Saturday, April 10, 2010

Trees and grass

Dad and I planted a new tree. It's an incense cedar. My dad loves to plant trees.

The smaller tree in the foreground here is a green Japanese maple. Dad and I planted that a few years ago. Behind it is a contorted willow. It is truncated because it became diseased so all the infected branches had to be cut off.

We had the yard reseeded, too, and it is growing. But the reason I took this picture is the robin in the center. Robins have been back for some weeks now, maybe even since February. It's great.

Spring is now so well advanced that there's no turning back.

The title of this post makes me remember some good books I read when I was girl. It was a trilogy by Conrad Richter, The Trees, The Fields, and The Town.

When I was in high school, there was a TV miniseries based on these, starring Elizabeth Montgomery.

I recall being quite pleased with the miniseries in terms of its faithfulness to the books and the quality of the acting. Just now, looking at is on Amazon, I see that it had some pretty high-powered stars besides Miss Montgomery, like Hal Holbrook and Jane Seymour.

I remember liking that the main character named her first son "Resolve."

Conrad Richter wrote a number of good books about the American frontier. I should go look up who he was, what his background was, and try to figure out why he wrote those books. Nowadays, you can find so much information just by googling a name.

Anyway, I loved pioneer stories when I was a girl. The absolute pinnacle of my love was the Laura Ingalls Wilder "Little House" series, not to be confused with the treacly TV series of the same name. The last two Sundays when I was at church and there was time between when the choir practiced and when church started, then I went to the church library and found the Little House books and started reading By the Shores of Silver Lake. That book starts out so sad, with sister Mary going blind from scarlet fever and then their faithful dog, Jack, dying of old age.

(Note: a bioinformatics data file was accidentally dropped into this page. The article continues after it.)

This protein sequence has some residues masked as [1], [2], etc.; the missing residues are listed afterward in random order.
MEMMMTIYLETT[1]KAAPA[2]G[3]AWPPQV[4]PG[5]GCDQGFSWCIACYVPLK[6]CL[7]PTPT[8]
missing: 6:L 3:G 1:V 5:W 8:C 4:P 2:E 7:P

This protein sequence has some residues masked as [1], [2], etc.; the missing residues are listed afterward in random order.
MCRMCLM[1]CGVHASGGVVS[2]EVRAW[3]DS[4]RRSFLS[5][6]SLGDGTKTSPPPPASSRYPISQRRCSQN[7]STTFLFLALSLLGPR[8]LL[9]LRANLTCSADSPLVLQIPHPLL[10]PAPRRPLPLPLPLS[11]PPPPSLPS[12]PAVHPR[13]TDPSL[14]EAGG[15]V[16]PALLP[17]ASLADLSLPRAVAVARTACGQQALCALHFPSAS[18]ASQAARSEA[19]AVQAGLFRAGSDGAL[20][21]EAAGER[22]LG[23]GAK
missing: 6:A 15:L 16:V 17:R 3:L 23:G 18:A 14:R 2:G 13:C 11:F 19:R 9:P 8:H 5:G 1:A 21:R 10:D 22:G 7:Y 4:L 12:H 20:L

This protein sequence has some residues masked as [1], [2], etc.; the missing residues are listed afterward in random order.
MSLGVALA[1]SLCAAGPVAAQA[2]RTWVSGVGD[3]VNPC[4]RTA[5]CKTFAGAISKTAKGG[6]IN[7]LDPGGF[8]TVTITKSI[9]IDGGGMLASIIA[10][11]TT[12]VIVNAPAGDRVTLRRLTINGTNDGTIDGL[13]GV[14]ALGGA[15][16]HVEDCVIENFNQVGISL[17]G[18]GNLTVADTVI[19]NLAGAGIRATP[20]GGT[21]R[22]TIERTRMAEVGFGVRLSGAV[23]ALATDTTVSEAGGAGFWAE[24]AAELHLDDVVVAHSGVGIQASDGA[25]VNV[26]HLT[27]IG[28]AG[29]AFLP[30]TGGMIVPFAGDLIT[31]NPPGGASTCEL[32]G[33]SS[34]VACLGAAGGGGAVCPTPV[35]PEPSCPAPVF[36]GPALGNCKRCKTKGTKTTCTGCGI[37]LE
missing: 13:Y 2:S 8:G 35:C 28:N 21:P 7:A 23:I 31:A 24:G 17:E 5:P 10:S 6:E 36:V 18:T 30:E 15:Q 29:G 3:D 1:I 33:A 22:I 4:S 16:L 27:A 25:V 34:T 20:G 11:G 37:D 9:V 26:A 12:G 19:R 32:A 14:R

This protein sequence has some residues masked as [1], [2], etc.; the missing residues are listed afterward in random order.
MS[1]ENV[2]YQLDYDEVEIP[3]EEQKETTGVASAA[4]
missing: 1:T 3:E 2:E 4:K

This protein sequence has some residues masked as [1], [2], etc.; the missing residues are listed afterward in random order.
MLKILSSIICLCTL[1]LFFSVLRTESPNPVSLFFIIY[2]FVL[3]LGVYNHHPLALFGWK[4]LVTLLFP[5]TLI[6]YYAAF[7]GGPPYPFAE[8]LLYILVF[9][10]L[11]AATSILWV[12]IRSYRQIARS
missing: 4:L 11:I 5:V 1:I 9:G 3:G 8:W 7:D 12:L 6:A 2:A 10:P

Well, I'm getting carried away with Amazon links, here. I just got a gadget that lets me put them in just by clicking. It's too easy.

Working waiting to be done

Things I need to do out on the deck.

1. Empty and clean out the pond. See, it's sandy and has leaves on the bottom.

2. Put stuff where it belongs. We had the deck rebuilt--notice it's made of pavers now instead of wood. While they tore out the old and put in the new, the workers moved all my stuff out of the way, then they put it back. But none of it is where I want it.

I can't move those big half-barrels by myself, especially the ones that are full of dirt and living plants. I need to get some strong young people to help me--preferably by doing the heavy work while I just point to where I want the planters.

But all this will have to wait a couple weeks. I know it won't happen this weekend, and next weekend I'm out of town. Saturday I'll be at the last day of the Festival of Faith and Writing at Calvin College, and Sunday I'll be traveling back home. So two weeks from now is the soonest I'll get any work done.

I would like to have the deck "sittable" by Mother's Day, which I traditionally host so that the moms in my family don't have to do any cooking.

I should add a third item:

3. Assemble the furniture I've bought--a rocking chair from True Value Hardware, and two Adirondack chairs I ordered through Amazon, plus a potting table I plan to buy at True Value. All require assembly.

Sunday, April 4, 2010

Resurrection Sunday

As they entered the tomb, they saw a young man dressed in a white robe sitting on the right side, and they were alarmed. "Don't be alarmed," he said. "You are looking for Jesus the Nazarene, who was crucified. He has risen! He is not here. See the place where they laid him."

Mark 16:5-6

Thursday, April 1, 2010

Maundy Thursday, April 1, 2010

Today is Maundy Thursday. Based on the Gospels, this evening is the evening when Jesus washed his disciples feet, celebrated the Passover with them and, in that context, instituted the Lord's Supper, then progressed to the Garden of Gethsemane, where he prayed to be spared death but submitted to his Father's will, then was betrayed by Judas and arrested.

There is so much to think about and take in on this night. My heart is always moved by Jesus' acknowledgment to his disciples in Gethsemane that his own heart was sorrowful even unto death--Matthew 26:28:

"My soul is exceeding sorrowful, even unto death" - King James Version

"My soul is overwhelmed with sorrow to the point of death" - New International Version

This, and the anguish of his prayer to the Father to take this cup from him, "yet not my will but yours be done" (Luke 22:32), "And being in anguish, he prayed more earnestly, and his sweat was like drops of blood falling to the ground" (Luke 22:44).

When we read these passages, we cannot take his sacrifice lightly. As the great hymn says, "What language shall I borrow to thank Thee, dearest friend, for this Thy dying sorrow, Thy pity without end? O make me Thine forever, and should I fainting be, Lord, let me never, never outlive my love to Thee."